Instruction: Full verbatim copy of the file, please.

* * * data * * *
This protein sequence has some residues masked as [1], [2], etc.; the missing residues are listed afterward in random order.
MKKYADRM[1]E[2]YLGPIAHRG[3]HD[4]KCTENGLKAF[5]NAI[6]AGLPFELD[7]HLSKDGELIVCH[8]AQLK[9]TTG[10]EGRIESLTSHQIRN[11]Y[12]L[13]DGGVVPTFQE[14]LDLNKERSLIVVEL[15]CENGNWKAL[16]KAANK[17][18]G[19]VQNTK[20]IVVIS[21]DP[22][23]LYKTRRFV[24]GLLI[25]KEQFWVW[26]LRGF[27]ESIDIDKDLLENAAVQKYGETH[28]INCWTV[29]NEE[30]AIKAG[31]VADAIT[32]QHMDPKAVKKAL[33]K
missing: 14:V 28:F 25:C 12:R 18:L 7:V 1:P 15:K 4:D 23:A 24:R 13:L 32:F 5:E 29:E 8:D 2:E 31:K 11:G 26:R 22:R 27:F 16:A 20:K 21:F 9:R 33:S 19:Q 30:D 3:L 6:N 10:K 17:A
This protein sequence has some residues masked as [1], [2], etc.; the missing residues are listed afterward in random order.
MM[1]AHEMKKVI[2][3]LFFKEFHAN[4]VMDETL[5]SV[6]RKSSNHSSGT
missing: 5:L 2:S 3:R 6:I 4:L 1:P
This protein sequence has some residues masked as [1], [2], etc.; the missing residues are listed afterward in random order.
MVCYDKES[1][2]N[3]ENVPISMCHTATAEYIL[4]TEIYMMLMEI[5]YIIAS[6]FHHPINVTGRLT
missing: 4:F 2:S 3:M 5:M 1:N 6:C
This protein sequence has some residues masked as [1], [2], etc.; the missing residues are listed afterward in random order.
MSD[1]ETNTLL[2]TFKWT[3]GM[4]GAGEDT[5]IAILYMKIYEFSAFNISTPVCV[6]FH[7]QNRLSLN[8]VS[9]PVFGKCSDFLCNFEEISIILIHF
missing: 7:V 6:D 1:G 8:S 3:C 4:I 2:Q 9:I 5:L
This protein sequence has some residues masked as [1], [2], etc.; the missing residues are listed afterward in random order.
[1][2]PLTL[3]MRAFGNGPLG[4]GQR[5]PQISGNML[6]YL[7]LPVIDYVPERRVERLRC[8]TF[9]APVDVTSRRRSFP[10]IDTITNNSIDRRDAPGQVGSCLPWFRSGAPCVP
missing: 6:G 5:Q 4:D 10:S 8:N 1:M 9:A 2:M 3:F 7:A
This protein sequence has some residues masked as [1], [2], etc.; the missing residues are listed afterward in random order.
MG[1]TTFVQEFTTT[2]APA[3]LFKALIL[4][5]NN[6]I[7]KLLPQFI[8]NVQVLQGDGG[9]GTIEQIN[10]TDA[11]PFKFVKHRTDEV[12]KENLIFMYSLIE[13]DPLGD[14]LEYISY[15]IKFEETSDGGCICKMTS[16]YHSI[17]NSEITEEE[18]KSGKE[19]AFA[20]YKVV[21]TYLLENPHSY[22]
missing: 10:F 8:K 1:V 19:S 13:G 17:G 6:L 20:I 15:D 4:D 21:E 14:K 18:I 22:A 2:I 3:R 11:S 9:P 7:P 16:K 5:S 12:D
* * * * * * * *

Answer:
This protein sequence has some residues masked as [1], [2], etc.; the missing residues are listed afterward in random order.
MKKYADRM[1]E[2]YLGPIAHRG[3]HD[4]KCTENGLKAF[5]NAI[6]AGLPFELD[7]HLSKDGELIVCH[8]AQLK[9]TTG[10]EGRIESLTSHQIRN[11]Y[12]L[13]DGGVVPTFQE[14]LDLNKERSLIVVEL[15]CENGNWKAL[16]KAANK[17][18]G[19]VQNTK[20]IVVIS[21]DP[22][23]LYKTRRFV[24]GLLI[25]KEQFWVW[26]LRGF[27]ESIDIDKDLLENAAVQKYGETH[28]INCWTV[29]NEE[30]AIKAG[31]VADAIT[32]QHMDPKAVKKAL[33]K
missing: 14:V 28:F 25:C 12:R 18:L 7:V 1:P 15:K 4:D 23:A 24:R 13:L 32:F 5:E 29:E 8:D 2:E 31:K 11:G 26:R 22:R 27:F 16:A 20:K 21:F 9:R 33:S 19:Q 30:D 3:L 6:N 10:K 17:A
This protein sequence has some residues masked as [1], [2], etc.; the missing residues are listed afterward in random order.
MM[1]AHEMKKVI[2][3]LFFKEFHAN[4]VMDETL[5]SV[6]RKSSNHSSGT
missing: 5:L 2:S 3:R 6:I 4:L 1:P
This protein sequence has some residues masked as [1], [2], etc.; the missing residues are listed afterward in random order.
MVCYDKES[1][2]N[3]ENVPISMCHTATAEYIL[4]TEIYMMLMEI[5]YIIAS[6]FHHPINVTGRLT
missing: 4:F 2:S 3:M 5:M 1:N 6:C
This protein sequence has some residues masked as [1], [2], etc.; the missing residues are listed afterward in random order.
MSD[1]ETNTLL[2]TFKWT[3]GM[4]GAGEDT[5]IAILYMKIYEFSAFNISTPVCV[6]FH[7]QNRLSLN[8]VS[9]PVFGKCSDFLCNFEEISIILIHF
missing: 7:V 6:D 1:G 8:S 3:C 4:I 2:Q 9:I 5:L
This protein sequence has some residues masked as [1], [2], etc.; the missing residues are listed afterward in random order.
[1][2]PLTL[3]MRAFGNGPLG[4]GQR[5]PQISGNML[6]YL[7]LPVIDYVPERRVERLRC[8]TF[9]APVDVTSRRRSFP[10]IDTITNNSIDRRDAPGQVGSCLPWFRSGAPCVP
missing: 6:G 5:Q 4:D 10:S 8:N 1:M 9:A 2:M 3:F 7:A
This protein sequence has some residues masked as [1], [2], etc.; the missing residues are listed afterward in random order.
MG[1]TTFVQEFTTT[2]APA[3]LFKALIL[4][5]NN[6]I[7]KLLPQFI[8]NVQVLQGDGG[9]GTIEQIN[10]TDA[11]PFKFVKHRTDEV[12]KENLIFMYSLIE[13]DPLGD[14]LEYISY[15]IKFEETSDGGCICKMTS[16]YHSI[17]NSEITEEE[18]KSGKE[19]AFA[20]YKVV[21]TYLLENPHSY[22]
missing: 10:F 8:K 1:V 19:S 13:G 17:G 6:L 20:I 15:D 4:D 21:E 14:K 18:I 22:A 2:I 3:R 11:S 9:P 7:P 16:K 5:S 12:D